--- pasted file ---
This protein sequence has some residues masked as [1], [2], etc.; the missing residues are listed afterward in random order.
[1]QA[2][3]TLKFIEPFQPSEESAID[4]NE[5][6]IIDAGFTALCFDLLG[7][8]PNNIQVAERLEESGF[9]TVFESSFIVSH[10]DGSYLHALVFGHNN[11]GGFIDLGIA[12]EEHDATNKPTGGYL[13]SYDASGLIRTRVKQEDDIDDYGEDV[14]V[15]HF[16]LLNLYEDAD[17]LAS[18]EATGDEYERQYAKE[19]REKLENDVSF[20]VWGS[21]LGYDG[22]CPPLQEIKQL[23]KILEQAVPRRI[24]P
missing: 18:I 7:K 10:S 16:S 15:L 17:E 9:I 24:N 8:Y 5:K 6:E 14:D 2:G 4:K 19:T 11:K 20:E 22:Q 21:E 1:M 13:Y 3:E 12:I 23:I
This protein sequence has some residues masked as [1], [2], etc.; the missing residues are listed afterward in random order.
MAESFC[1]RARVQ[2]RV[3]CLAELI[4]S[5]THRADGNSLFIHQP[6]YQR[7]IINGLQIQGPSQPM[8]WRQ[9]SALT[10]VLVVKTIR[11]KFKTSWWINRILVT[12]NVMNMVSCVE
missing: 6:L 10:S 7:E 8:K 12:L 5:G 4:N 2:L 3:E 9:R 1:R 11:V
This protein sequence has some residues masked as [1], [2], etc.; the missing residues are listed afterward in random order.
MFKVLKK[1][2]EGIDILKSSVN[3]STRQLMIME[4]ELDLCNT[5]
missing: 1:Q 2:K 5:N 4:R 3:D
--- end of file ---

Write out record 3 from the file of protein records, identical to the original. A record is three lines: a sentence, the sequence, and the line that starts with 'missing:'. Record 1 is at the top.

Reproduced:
This protein sequence has some residues masked as [1], [2], etc.; the missing residues are listed afterward in random order.
MFKVLKK[1][2]EGIDILKSSVN[3]STRQLMIME[4]ELDLCNT[5]
missing: 1:Q 2:K 5:N 4:R 3:D